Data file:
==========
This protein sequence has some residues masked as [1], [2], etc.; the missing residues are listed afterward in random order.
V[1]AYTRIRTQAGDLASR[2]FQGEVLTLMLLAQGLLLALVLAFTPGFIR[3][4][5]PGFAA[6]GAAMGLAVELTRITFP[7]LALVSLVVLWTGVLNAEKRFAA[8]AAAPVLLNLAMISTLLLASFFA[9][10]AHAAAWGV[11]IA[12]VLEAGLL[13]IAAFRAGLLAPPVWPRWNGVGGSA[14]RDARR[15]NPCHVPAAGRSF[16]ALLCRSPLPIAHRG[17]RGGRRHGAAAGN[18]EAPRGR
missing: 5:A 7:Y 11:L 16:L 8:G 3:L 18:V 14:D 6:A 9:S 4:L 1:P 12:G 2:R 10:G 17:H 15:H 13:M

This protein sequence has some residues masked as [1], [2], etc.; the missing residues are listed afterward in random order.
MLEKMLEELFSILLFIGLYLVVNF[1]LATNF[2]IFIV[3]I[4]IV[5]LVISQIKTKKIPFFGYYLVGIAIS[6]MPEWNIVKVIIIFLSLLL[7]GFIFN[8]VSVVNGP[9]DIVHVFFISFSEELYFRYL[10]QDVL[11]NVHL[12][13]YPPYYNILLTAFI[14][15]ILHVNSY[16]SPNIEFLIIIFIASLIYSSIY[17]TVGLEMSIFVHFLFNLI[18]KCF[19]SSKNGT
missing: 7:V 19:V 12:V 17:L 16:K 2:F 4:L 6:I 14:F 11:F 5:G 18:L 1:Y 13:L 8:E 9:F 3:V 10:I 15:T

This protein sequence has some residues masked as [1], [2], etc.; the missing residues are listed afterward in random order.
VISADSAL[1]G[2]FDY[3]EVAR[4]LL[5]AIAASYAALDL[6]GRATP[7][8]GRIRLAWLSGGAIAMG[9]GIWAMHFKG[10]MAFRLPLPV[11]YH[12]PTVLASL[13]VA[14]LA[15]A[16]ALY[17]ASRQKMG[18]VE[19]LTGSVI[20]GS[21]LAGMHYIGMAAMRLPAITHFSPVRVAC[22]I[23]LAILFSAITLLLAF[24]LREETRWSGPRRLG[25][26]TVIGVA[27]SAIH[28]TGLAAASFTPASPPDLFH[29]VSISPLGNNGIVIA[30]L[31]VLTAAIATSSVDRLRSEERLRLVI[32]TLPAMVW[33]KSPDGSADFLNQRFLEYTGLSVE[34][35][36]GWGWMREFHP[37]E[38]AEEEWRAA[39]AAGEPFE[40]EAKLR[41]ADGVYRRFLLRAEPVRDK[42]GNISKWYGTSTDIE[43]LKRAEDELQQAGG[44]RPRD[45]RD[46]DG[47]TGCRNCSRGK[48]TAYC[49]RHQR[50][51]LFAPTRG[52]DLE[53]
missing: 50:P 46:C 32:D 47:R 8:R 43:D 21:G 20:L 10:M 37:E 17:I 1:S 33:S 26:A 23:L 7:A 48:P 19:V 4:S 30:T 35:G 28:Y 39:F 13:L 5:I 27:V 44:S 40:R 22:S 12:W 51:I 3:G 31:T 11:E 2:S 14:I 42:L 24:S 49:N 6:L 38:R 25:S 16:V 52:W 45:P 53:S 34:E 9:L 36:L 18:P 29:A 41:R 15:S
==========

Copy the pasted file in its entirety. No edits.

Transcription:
This protein sequence has some residues masked as [1], [2], etc.; the missing residues are listed afterward in random order.
V[1]AYTRIRTQAGDLASR[2]FQGEVLTLMLLAQGLLLALVLAFTPGFIR[3][4][5]PGFAA[6]GAAMGLAVELTRITFP[7]LALVSLVVLWTGVLNAEKRFAA[8]AAAPVLLNLAMISTLLLASFFA[9][10]AHAAAWGV[11]IA[12]VLEAGLL[13]IAAFRAGLLAPPVWPRWNGVGGSA[14]RDARR[15]NPCHVPAAGRSF[16]ALLCRSPLPIAHRG[17]RGGRRHGAAAGN[18]EAPRGR
missing: 5:A 7:Y 11:L 16:L 8:G 3:L 18:V 14:D 6:A 9:S 4:L 1:P 12:G 2:R 10:G 17:H 15:H 13:M

This protein sequence has some residues masked as [1], [2], etc.; the missing residues are listed afterward in random order.
MLEKMLEELFSILLFIGLYLVVNF[1]LATNF[2]IFIV[3]I[4]IV[5]LVISQIKTKKIPFFGYYLVGIAIS[6]MPEWNIVKVIIIFLSLLL[7]GFIFN[8]VSVVNGP[9]DIVHVFFISFSEELYFRYL[10]QDVL[11]NVHL[12][13]YPPYYNILLTAFI[14][15]ILHVNSY[16]SPNIEFLIIIFIASLIYSSIY[17]TVGLEMSIFVHFLFNLI[18]KCF[19]SSKNGT
missing: 7:V 19:V 12:V 17:L 16:K 2:F 4:L 6:I 14:F 11:F 5:G 18:L 1:Y 13:L 8:E 9:F 3:V 10:I 15:T

This protein sequence has some residues masked as [1], [2], etc.; the missing residues are listed afterward in random order.
VISADSAL[1]G[2]FDY[3]EVAR[4]LL[5]AIAASYAALDL[6]GRATP[7][8]GRIRLAWLSGGAIAMG[9]GIWAMHFKG[10]MAFRLPLPV[11]YH[12]PTVLASL[13]VA[14]LA[15]A[16]ALY[17]ASRQKMG[18]VE[19]LTGSVI[20]GS[21]LAGMHYIGMAAMRLPAITHFSPVRVAC[22]I[23]LAILFSAITLLLAF[24]LREETRWSGPRRLG[25][26]TVIGVA[27]SAIH[28]TGLAAASFTPASPPDLFH[29]VSISPLGNNGIVIA[30]L[31]VLTAAIATSSVDRLRSEERLRLVI[32]TLPAMVW[33]KSPDGSADFLNQRFLEYTGLSVE[34][35][36]GWGWMREFHP[37]E[38]AEEEWRAA[39]AAGEPFE[40]EAKLR[41]ADGVYRRFLLRAEPVRDK[42]GNISKWYGTSTDIE[43]LKRAEDELQQAGG[44]RPRD[45]RD[46]DG[47]TGCRNCSRGK[48]TAYC[49]RHQR[50][51]LFAPTRG[52]DLE[53]
missing: 50:P 46:C 32:D 47:R 8:R 43:D 21:G 20:L 10:M 37:E 17:I 1:S 33:S 26:A 23:L 7:A 48:P 19:V 4:S 30:T 35:G 28:Y 39:F 13:L 5:I 27:V 44:S 40:R 22:S 12:W 51:I 3:G 31:T 11:E 2:S 14:I 42:L 24:S 49:N 6:L 38:R 25:S 16:V 52:W 45:P 53:S 34:E 9:L 36:L 18:P 29:A 41:R 15:S